Harvey’s love of world cinema is on display constantly throughout the film. In fact, the movie’s reliance on funereal atmosphere, its sudden bursts of shocking imagery, and its occasional inventiveness with low-budget special effects to surprise and disquiet the audience are all the tools which made Carl Theodor Dreyer’s 1932 classic Vampyr so innovative. Even the film’s opening drag race scene seems cut from the same cloth as parts of the French New Wave, with its rapid-fire jump cuts and Americana cool influenced by, or at least developed almost in parallel to, the same sensibilities Jean-Luc Godard famously experimented with in Breathless (1960) and, later, in Band of Outsiders (1964). In a commentary track, Harvey referred to wanting his film to have “the look of a Bergman and the feel of a Cocteau” (a quote so revealing it’s included on the back cover of the Criterion edition). Few major Hollywood directors working within the studio system at the time could have claimed to be inspired by so many groundbreaking artists from around the world, and even fewer would have shown this influence in their work itself.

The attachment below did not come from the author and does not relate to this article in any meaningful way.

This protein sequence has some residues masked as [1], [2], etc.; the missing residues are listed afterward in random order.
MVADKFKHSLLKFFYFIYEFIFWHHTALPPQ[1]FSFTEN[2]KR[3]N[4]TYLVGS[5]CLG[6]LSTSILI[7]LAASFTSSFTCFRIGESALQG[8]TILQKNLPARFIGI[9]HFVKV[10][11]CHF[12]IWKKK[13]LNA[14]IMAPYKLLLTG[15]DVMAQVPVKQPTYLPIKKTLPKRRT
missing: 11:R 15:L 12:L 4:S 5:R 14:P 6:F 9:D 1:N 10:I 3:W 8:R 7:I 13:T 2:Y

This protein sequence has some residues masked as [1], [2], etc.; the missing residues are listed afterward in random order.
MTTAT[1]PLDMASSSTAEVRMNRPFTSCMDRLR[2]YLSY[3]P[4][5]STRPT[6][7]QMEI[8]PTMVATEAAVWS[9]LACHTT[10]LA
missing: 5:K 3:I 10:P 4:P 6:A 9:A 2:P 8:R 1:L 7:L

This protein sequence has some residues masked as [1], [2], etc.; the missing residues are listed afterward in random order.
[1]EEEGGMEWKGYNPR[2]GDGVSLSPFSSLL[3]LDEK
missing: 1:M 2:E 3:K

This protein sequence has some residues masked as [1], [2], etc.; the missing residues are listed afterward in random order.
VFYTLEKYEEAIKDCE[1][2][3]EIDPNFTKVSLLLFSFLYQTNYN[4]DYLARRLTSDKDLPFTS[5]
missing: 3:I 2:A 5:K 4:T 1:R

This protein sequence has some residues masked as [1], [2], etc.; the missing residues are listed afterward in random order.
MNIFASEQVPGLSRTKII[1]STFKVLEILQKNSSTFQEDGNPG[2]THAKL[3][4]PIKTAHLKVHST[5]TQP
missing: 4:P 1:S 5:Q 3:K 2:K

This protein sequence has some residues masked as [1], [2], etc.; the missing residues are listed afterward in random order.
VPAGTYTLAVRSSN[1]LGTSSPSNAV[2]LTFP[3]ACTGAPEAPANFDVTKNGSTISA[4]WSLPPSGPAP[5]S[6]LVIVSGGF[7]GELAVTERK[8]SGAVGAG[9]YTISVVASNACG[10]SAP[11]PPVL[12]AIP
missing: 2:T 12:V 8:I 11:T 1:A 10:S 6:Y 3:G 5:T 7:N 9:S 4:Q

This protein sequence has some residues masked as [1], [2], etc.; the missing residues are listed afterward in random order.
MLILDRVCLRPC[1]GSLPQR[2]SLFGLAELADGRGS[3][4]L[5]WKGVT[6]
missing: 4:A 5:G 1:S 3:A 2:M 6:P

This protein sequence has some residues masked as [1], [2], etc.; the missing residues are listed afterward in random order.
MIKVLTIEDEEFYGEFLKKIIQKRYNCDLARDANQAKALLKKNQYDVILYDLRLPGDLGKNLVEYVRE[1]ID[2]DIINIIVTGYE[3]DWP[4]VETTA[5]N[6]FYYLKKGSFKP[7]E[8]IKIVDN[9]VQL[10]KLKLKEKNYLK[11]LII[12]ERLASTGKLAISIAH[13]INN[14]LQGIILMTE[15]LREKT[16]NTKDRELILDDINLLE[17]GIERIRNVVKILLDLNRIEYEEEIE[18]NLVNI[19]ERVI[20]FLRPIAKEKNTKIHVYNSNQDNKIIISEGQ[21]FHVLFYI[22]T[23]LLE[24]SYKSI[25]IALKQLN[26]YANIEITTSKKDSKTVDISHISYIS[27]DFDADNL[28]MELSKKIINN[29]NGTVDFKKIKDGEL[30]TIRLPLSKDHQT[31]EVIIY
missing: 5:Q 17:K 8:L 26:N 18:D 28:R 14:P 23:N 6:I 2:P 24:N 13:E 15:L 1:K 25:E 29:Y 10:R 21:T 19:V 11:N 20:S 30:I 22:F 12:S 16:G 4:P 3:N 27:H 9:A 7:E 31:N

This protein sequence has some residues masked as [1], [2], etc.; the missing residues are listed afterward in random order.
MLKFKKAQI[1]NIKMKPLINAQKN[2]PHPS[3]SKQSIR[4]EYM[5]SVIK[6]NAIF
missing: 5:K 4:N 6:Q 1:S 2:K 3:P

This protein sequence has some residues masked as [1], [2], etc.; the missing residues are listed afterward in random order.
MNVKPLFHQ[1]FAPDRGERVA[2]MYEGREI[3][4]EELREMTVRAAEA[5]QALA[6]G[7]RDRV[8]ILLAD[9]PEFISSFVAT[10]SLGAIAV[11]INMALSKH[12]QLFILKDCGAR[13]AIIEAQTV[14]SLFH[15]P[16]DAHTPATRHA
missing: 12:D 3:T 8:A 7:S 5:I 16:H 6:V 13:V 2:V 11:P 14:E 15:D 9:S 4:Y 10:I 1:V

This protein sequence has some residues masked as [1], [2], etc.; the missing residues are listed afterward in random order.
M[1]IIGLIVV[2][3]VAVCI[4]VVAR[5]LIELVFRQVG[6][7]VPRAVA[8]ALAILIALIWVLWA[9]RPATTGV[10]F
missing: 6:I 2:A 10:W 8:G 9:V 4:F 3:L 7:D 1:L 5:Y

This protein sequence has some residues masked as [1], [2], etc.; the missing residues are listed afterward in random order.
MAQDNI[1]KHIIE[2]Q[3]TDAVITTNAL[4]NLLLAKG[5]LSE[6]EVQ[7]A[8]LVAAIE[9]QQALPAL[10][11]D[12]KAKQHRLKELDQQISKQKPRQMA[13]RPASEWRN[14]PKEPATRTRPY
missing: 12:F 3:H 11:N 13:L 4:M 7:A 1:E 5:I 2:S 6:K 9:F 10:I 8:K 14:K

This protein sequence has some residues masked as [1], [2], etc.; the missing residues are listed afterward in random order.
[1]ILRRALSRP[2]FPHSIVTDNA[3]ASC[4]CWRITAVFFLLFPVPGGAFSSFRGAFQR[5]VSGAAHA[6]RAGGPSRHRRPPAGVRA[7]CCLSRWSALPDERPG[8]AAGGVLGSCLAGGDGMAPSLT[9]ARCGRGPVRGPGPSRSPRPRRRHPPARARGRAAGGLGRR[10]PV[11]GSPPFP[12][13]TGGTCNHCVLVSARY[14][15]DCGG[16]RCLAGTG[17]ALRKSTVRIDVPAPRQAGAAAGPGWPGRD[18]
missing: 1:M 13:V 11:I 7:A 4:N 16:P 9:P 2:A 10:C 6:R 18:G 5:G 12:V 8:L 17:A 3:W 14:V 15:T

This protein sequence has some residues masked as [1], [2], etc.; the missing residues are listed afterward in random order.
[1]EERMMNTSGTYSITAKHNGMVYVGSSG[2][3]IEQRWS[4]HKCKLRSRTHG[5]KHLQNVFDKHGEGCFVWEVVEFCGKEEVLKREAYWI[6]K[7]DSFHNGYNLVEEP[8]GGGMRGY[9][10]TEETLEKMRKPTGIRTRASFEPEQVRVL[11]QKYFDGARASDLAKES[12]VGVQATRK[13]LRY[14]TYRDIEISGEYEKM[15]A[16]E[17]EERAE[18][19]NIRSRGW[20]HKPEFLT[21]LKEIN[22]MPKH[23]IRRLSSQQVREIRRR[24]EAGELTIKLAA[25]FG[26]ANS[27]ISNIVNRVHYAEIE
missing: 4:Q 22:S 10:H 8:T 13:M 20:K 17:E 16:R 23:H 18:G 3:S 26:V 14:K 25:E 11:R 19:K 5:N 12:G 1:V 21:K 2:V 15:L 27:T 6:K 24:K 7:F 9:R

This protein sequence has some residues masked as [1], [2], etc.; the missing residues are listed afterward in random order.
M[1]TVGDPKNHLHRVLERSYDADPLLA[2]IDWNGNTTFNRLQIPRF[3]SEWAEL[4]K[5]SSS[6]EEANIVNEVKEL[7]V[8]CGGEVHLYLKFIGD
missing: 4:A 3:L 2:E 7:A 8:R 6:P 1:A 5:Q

Indeed, much of the success of Carnival of Souls is due to Harvey’s artistically independent approach to the film. Beyond his internationally-informed vision, the movie was indebted to both he and screenwriter John Clifford’s work as industrial and educational filmmakers with the Kansas firm Centron Corporation. Carnival of Souls maintains the austere, exacting style of filmmaking Harvey was used to (much of the crew was actually borrowed from Centron on off-hours), but coupled with his reference points from European film, it takes on an eerie stiffness which complements the film’s prevailing mood of unnatural fantasy. Because of a low budget, Clifford wrote the screenplay in just three weeks, prompting some unusual on-set improvisation, and many of the actors were students and amateurs, lending the film its charmingly campy air. Were it made within the stiflingly political and bureaucratic landscape of the studio system, Carnival of Souls would not be what it is. In fact, it probably wouldn’t exist at all.